Airports are, at best, an inconvenience: A multitude of people occupying the same small space; too-high prices for food and drink; delays upon delays upon delays. Airports are not places in which you want to be stuck; they are places you want to leave. In fact, being stuck in an airport can be a nightmare. Why? Not just because it is a nuisance, but one you have little to no control over. One of the most frustrating air travel-related incidents is a flight cancellation. And as reality teaches us – no traveler is immune.
As recent as last month, United suffered an IT problem – causing the company to halt all domestic flights. This was following a similar incident with United in October. British Airways faced cancellations stemming from technical issues in September, as did Southwest Airlines with 2,300 flights cancelled over several days, And of course there was the Delta debacle last August that cost them some 150 million US dollars. Those incidents usually share a similar background story: they happen to huge companies, who are still operating on an outdated, almost obsolete IT system.
High Altitude, Low Tech
An August article from The Economist sheds some light on why IT continues to be the instigator of such significant problems for the airline industry, claiming that instead of replacing antiquated systems with modern ones that crash less, “airlines are constantly working on upgrading their systems, little by little.” But that is only part of the answer; to understand the bigger picture requires an examination of the different reasons for each outage. While all of the crashes are marked under the generic name “computer failure” or “system malfunction,” each of these episodes stemmed from various causes.
One incident was related to the communications system, another was due to a power outage in the data center. Other causes that can be listed are the weight report system and a failed network router. These are all problems rooted in technology, but looking closely, one can highlight two main factors: the first is the outdated systems that are prone to malfunctions, and the second, the general maintenance and upkeep of a company’s IT infrastructure and personnel, ranging from poor quality hardware to employees who do not follow standard protocols, like in the Delta incident.
What Should They Do?
Owing to their nature, airlines must present High availability in their IT systems. This may sound like the most basic or benign concept, but it is crucial to remember the importance of not only having a backup, but actually testing it constantly to see that it works properly. Take Southwest’s case for example: The backup system was prepared and set, but according to the airline, when the router malfunctioned, it should have kicked into action, but in the end didn’t. Something similar happened to Delta: After the incident, a spokesperson publicly questioned “why some of its own critical operations had not switched over to backup systems.” So, the problem is not just investing in modern systems, since these companies are obviously doing just that in order to meet strict industry regulations, as well as to avoid publicity nightmares and financial losses. And it’s not the fact that they don’t have backup systems, because most obviously do. But, those systems are not working properly. So, what to do?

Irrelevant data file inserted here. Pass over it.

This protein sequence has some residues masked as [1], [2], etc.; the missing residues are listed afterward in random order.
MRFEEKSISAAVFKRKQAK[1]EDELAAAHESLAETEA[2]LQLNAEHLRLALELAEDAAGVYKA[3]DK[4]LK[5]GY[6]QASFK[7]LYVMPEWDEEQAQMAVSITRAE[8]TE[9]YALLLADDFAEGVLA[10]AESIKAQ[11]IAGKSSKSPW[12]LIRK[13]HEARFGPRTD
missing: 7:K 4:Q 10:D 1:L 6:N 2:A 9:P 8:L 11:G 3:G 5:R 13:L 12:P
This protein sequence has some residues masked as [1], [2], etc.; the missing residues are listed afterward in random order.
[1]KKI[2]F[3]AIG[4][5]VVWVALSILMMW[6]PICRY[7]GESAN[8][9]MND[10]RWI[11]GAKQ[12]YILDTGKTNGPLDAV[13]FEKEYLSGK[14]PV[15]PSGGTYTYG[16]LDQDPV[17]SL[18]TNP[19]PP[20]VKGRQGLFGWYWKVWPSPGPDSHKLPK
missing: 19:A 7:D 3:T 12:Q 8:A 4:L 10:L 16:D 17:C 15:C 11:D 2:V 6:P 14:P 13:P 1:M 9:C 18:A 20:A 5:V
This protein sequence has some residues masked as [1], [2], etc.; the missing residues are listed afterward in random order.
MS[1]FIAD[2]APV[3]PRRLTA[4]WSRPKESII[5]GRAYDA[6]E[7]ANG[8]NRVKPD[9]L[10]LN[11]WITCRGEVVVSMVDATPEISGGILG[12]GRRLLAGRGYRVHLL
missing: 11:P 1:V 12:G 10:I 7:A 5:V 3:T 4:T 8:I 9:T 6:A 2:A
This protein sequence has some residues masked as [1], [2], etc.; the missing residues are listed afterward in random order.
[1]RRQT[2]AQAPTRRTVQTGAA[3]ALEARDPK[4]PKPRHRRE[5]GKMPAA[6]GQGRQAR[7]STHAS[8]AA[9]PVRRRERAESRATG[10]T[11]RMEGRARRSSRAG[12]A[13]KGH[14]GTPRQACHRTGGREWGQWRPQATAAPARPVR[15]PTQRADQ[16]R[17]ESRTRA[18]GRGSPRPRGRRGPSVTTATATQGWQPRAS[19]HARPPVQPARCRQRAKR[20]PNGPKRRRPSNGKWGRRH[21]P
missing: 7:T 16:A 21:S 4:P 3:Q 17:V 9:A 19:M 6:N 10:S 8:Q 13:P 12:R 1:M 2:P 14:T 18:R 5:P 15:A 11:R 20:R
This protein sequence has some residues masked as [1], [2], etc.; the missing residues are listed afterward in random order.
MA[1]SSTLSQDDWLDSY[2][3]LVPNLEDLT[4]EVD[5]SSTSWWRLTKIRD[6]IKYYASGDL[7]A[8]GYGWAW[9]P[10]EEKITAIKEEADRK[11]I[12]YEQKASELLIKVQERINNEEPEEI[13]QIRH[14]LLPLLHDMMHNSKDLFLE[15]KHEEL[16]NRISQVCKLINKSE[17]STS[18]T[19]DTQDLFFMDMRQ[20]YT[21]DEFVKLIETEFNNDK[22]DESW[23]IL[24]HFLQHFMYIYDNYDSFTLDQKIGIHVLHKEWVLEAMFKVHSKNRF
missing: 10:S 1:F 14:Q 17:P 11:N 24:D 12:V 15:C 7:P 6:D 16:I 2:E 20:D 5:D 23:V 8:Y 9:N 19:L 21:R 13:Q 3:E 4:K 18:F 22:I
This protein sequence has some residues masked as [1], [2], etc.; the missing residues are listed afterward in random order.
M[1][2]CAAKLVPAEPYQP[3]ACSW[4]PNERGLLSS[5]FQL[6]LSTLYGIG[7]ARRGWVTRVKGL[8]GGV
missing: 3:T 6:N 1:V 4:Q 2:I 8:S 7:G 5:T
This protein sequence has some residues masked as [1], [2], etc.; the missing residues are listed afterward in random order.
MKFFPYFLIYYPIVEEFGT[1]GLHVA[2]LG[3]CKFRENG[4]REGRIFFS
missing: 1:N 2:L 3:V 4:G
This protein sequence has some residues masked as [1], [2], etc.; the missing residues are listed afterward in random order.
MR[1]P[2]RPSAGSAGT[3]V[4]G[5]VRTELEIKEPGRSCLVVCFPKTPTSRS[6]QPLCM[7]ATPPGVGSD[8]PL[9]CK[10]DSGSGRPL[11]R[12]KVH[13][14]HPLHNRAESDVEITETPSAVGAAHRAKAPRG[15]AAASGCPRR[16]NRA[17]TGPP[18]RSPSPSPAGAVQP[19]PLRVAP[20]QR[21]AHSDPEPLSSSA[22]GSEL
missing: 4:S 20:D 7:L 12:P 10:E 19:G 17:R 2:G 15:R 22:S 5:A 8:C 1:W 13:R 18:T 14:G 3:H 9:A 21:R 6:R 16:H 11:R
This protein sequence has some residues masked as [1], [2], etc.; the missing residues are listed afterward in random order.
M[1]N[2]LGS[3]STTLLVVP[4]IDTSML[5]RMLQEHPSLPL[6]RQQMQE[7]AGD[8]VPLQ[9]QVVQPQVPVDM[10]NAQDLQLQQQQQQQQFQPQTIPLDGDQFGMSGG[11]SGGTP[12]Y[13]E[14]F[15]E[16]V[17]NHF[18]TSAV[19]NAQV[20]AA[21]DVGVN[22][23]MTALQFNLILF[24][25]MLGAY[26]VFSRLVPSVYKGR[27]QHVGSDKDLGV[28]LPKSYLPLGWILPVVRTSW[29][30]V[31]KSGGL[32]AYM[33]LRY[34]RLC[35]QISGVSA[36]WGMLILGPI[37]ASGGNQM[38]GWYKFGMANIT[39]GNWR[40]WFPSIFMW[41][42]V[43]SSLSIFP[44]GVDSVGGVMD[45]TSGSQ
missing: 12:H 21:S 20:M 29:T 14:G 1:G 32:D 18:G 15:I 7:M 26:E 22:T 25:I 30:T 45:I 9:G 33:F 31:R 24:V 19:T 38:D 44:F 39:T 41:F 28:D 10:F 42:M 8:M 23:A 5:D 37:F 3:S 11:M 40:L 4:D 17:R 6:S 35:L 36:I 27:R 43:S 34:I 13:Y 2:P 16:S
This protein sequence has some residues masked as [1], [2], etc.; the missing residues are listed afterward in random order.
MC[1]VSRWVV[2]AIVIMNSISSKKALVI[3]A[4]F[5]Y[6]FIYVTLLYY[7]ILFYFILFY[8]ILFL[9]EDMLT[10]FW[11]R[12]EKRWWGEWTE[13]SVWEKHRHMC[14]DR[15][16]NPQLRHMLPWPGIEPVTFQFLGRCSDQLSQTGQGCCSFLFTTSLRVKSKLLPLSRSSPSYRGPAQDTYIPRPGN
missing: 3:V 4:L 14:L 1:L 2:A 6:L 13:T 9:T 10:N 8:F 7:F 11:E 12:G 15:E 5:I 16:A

Systems must be constantly evaluated and updated. Veteran companies (and not only airlines) seem to suffer from an IT infrastructure that is jumbled together, assembled over a long period of time. What is needed – whether built or bought anew – is to keep the infrastructure whole and as current as possible. Another important thing is for airlines to update their IT mentality and approach to “agile.” Airlines cannot plan processes that will take years to implement; they have to shorten every phase of development. Also worth noting is the airlines’ deep focus on all things front end. Yes, the customers are important, and slick UI combined with a pleasant experience gets the customer “on board” time and again, but there should be equal consideration for the backend.
The Cloud’s Where It’s At
The last important thing that airlines should consider is the cloud. Updating obsolete systems to an agile platform with a reasonable investment in the backend is achievable and made easier in a cloud environment. This is especially important to the mission critical systems: If the backup in Delta’s case was on AWS public cloud (Amazon cloud backup system), for example, the problem would have likely been resolved much faster. It should be noted that the cloud can surely help with other challenges, such as customer experience or airplane maintenance. Airline companies outside of the US (Lufthansa and Quantas are good examples) are already using and reaping the benefits of the cloud. The US juggernauts are the ones lagging behind. ( Save for American Airlines which does indeed seem to be preparing for a move).
The thing to remember with airline failures like the ones noted above is that there is no “magic solution”, and no “one fix fits all.” Airlines are perfect examples of old, massive companies that have to keep in mind both tiny details relevant to short term success and major concerns that, if not treated, will continue to threaten the smooth running of day-to-day operations. And whether it’s new IT systems, public or private cloud, or improved QA on, well, everything, these companies must remember that stagnating technology is a detriment to their success. Just as they invest in new airplanes and the updating of airport facilities, the same logic should apply to behind-the-scenes operations. Customers of Delta, United, Southwest and others learned the hard way how back-end failures can lead to front-end inconveniences; ones that directly impact the customer’s experience and future purchasing decisions.